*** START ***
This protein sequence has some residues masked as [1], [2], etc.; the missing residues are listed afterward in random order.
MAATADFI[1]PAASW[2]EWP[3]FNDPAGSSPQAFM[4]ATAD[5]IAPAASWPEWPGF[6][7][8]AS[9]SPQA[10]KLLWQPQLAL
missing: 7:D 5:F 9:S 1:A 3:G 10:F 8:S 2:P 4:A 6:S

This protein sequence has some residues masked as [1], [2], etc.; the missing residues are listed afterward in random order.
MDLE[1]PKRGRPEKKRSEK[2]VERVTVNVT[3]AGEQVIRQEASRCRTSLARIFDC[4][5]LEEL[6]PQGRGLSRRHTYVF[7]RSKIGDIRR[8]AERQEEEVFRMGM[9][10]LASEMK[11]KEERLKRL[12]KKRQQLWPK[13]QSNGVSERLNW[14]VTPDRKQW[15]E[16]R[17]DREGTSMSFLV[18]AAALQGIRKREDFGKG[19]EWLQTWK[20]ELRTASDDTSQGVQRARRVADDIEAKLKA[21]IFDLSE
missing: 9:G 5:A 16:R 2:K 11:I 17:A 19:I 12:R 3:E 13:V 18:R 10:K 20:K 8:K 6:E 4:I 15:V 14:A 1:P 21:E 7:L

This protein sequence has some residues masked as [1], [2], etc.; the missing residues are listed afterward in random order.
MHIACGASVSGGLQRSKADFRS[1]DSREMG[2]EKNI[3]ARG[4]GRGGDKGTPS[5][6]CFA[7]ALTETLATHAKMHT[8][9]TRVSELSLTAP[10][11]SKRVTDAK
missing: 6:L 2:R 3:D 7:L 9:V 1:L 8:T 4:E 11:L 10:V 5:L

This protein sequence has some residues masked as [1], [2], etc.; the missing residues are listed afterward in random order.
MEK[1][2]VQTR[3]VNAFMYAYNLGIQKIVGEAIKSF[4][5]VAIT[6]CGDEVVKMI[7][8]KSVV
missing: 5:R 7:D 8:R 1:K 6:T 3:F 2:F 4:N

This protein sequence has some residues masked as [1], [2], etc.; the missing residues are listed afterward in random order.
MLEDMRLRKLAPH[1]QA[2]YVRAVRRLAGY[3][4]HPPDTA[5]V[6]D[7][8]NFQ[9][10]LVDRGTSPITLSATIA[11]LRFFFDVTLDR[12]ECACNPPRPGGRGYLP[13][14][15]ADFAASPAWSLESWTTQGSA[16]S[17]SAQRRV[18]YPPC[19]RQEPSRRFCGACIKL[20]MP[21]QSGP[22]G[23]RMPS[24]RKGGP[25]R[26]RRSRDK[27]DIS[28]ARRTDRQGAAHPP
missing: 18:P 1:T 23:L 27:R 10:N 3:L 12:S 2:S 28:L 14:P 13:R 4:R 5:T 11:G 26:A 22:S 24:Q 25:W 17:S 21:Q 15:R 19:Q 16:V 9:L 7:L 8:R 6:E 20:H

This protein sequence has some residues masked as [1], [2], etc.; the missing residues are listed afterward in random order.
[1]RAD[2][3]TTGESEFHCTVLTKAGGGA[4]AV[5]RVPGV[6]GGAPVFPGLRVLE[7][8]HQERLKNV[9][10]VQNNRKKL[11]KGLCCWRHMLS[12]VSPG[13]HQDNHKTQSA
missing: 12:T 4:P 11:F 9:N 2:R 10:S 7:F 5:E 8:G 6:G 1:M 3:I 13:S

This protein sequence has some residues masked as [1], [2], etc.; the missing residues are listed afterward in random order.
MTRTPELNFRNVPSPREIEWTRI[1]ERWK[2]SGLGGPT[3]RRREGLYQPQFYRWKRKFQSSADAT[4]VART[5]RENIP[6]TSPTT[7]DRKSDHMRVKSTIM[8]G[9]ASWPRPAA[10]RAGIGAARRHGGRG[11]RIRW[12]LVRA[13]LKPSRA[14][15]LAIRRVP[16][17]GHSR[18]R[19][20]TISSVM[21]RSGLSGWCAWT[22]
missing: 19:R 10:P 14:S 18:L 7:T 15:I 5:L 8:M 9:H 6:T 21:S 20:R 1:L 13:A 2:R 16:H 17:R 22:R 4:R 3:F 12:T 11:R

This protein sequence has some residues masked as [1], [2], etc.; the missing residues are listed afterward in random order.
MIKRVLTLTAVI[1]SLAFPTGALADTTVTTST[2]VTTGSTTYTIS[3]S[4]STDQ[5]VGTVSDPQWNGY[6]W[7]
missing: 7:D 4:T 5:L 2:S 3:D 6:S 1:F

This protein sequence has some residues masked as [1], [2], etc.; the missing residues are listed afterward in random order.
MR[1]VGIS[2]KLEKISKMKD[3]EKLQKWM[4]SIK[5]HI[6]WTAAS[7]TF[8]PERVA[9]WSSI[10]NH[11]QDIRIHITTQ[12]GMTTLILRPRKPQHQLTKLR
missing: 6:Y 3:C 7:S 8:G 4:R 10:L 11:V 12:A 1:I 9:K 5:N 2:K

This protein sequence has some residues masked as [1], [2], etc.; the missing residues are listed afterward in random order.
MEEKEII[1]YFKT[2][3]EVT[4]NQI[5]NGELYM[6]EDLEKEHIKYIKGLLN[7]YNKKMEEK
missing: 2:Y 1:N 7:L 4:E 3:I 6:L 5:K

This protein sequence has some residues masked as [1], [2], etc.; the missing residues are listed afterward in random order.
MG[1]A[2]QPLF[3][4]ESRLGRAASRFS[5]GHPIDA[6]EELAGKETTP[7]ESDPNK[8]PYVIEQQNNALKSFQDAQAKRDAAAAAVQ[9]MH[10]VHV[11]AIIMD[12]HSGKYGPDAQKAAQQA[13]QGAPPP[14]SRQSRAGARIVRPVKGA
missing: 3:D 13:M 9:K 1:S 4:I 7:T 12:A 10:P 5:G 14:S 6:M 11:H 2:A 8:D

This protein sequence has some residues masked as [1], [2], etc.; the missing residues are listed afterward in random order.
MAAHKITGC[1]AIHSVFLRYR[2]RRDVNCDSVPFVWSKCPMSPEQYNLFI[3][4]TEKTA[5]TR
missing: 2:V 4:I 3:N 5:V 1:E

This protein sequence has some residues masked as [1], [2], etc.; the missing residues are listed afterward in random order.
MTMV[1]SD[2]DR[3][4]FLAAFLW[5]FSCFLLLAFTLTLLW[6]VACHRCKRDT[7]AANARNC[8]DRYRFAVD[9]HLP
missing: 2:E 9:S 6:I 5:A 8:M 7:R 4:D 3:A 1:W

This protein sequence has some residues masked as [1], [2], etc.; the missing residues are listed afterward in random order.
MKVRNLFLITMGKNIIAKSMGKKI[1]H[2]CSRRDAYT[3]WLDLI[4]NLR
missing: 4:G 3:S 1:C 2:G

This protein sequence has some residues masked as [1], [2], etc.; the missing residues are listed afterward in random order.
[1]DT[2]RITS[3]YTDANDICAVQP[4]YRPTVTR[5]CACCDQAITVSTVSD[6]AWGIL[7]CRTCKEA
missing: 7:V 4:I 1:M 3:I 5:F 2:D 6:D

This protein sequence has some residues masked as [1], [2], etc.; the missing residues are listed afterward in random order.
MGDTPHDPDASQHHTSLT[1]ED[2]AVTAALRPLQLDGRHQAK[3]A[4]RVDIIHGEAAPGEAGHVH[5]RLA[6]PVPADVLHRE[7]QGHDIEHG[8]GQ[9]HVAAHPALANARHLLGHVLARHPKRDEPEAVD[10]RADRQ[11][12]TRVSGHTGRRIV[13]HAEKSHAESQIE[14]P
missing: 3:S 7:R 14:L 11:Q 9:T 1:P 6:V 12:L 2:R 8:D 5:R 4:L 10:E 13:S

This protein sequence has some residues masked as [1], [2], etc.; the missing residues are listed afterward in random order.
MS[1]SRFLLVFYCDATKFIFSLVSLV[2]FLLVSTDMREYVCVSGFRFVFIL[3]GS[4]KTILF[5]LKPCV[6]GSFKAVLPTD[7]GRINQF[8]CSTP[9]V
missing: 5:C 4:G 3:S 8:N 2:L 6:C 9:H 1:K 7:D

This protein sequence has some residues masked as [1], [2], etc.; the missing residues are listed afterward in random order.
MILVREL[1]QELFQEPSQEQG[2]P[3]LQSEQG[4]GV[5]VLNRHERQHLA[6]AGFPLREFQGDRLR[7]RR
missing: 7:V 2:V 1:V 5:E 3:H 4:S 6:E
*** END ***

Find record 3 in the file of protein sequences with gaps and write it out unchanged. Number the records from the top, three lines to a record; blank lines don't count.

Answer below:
This protein sequence has some residues masked as [1], [2], etc.; the missing residues are listed afterward in random order.
MHIACGASVSGGLQRSKADFRS[1]DSREMG[2]EKNI[3]ARG[4]GRGGDKGTPS[5][6]CFA[7]ALTETLATHAKMHT[8][9]TRVSELSLTAP[10][11]SKRVTDAK
missing: 6:L 2:R 3:D 7:L 9:V 1:L 8:T 4:E 11:L 10:V 5:L